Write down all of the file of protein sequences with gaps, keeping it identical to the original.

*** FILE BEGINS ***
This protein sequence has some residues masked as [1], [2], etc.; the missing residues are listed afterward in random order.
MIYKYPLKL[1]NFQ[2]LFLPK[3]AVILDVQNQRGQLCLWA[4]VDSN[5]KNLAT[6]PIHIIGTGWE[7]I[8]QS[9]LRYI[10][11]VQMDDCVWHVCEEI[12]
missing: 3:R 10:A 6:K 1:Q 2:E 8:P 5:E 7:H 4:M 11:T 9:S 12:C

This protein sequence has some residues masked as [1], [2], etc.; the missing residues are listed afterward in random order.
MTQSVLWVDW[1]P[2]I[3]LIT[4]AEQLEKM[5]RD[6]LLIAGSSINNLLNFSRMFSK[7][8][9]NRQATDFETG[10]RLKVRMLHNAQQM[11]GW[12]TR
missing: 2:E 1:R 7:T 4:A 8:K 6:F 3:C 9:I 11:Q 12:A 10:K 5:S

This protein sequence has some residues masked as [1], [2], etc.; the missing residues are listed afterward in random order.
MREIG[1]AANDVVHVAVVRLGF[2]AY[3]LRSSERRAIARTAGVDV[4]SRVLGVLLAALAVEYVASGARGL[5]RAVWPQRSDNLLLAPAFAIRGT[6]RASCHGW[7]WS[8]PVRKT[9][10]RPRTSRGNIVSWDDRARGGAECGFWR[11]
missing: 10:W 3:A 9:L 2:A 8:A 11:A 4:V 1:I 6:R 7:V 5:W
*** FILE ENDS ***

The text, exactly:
This protein sequence has some residues masked as [1], [2], etc.; the missing residues are listed afterward in random order.
MIYKYPLKL[1]NFQ[2]LFLPK[3]AVILDVQNQRGQLCLWA[4]VDSN[5]KNLAT[6]PIHIIGTGWE[7]I[8]QS[9]LRYI[10][11]VQMDDCVWHVCEEI[12]
missing: 3:R 10:A 6:K 1:Q 2:E 8:P 5:E 7:H 4:M 11:T 9:S 12:C

This protein sequence has some residues masked as [1], [2], etc.; the missing residues are listed afterward in random order.
MTQSVLWVDW[1]P[2]I[3]LIT[4]AEQLEKM[5]RD[6]LLIAGSSINNLLNFSRMFSK[7][8][9]NRQATDFETG[10]RLKVRMLHNAQQM[11]GW[12]TR
missing: 2:E 1:R 7:T 4:A 8:K 6:F 3:C 9:I 11:Q 12:A 10:K 5:S

This protein sequence has some residues masked as [1], [2], etc.; the missing residues are listed afterward in random order.
MREIG[1]AANDVVHVAVVRLGF[2]AY[3]LRSSERRAIARTAGVDV[4]SRVLGVLLAALAVEYVASGARGL[5]RAVWPQRSDNLLLAPAFAIRGT[6]RASCHGW[7]WS[8]PVRKT[9][10]RPRTSRGNIVSWDDRARGGAECGFWR[11]
missing: 10:W 3:A 9:L 2:A 8:A 11:A 4:V 1:I 6:R 7:V 5:W